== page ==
Download
  • Sponsored by Aquilent

    The Next Federal Evolution of Cloud

    This GBC report explains the evolution of cloud computing in federal government, and provides an outlook for the future of the cloud in government IT.

    Download
  • Sponsored by Aquilent

    A DevOps Roadmap for the Federal Government

    This GBC Report discusses how DevOps is steadily gaining traction among some of government's leading IT developers and agencies.

    Download
  • Sponsored by LTC Partners, administrators of the Federal Long Term Care Insurance Program

    Approaching the Brink of Federal Retirement

    Approximately 10,000 baby boomers are reaching retirement age per day, and a growing number of federal employees are preparing themselves for the next chapter of their lives. Learn how to tackle the challenges that today's workforce faces in laying the groundwork for a smooth and secure retirement.

    Download
  • Sponsored by Hewlett Packard Enterprise

    Cyber Defense 101: Arming the Next Generation of Government Employees

    Read this issue brief to learn about the sector's most potent challenges in the new cyber landscape and how government organizations are building a robust, threat-aware infrastructure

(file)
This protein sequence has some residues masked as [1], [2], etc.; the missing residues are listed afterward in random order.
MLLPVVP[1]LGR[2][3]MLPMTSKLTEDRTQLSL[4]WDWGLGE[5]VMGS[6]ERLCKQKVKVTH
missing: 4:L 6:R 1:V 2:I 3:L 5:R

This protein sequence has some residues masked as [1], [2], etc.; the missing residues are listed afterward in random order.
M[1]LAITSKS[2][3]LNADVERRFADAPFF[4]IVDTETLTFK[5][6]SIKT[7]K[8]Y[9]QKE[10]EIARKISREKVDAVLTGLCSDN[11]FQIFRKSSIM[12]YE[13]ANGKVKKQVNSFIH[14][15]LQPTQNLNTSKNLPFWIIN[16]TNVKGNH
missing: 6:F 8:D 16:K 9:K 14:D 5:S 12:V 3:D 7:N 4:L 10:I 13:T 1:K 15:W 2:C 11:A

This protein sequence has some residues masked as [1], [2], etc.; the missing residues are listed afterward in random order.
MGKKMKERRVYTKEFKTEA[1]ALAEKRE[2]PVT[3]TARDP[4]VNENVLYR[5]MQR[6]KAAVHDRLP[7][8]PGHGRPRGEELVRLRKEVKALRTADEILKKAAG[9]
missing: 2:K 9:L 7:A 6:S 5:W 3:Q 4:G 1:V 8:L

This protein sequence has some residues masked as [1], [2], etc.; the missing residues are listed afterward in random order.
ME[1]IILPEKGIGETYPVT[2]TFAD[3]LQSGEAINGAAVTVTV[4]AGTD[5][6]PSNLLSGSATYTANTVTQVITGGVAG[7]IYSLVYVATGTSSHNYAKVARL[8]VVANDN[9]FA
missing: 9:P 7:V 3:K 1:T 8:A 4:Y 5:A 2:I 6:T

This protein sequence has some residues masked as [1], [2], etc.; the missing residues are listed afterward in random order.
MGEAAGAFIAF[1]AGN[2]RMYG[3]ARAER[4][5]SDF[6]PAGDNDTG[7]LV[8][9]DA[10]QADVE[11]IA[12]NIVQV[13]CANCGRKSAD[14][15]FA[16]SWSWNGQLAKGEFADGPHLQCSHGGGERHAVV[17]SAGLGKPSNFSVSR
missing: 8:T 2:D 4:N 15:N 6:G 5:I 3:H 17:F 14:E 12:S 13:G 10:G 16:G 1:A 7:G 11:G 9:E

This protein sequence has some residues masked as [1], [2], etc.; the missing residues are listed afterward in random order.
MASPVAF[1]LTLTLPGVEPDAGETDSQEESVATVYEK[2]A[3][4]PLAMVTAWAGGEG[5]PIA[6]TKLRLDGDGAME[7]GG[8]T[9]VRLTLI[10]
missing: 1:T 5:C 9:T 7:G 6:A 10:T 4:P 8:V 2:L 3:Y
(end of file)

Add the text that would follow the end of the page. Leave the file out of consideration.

Download
  • Sponsored by Aquilent

    GBC Issue Brief: Cultivating Digital Services in the Federal Landscape

    Read this GBC issue brief to learn more about the current state of digital services in the government, and how key players are pushing enhancements towards a user-centric approach.

    Download
  • Sponsored by CDW-G

    Joint Enterprise Licensing Agreements

    Read this eBook to learn how defense agencies can achieve savings and efficiencies with an Enterprise Software Agreement.

    Download
  • Sponsored by Cloudera

    Government Forum Content Library

    Get all the essential resources needed for effective technology strategies in the federal landscape.

    Download

When you download a report, your information may be shared with the underwriters of that document.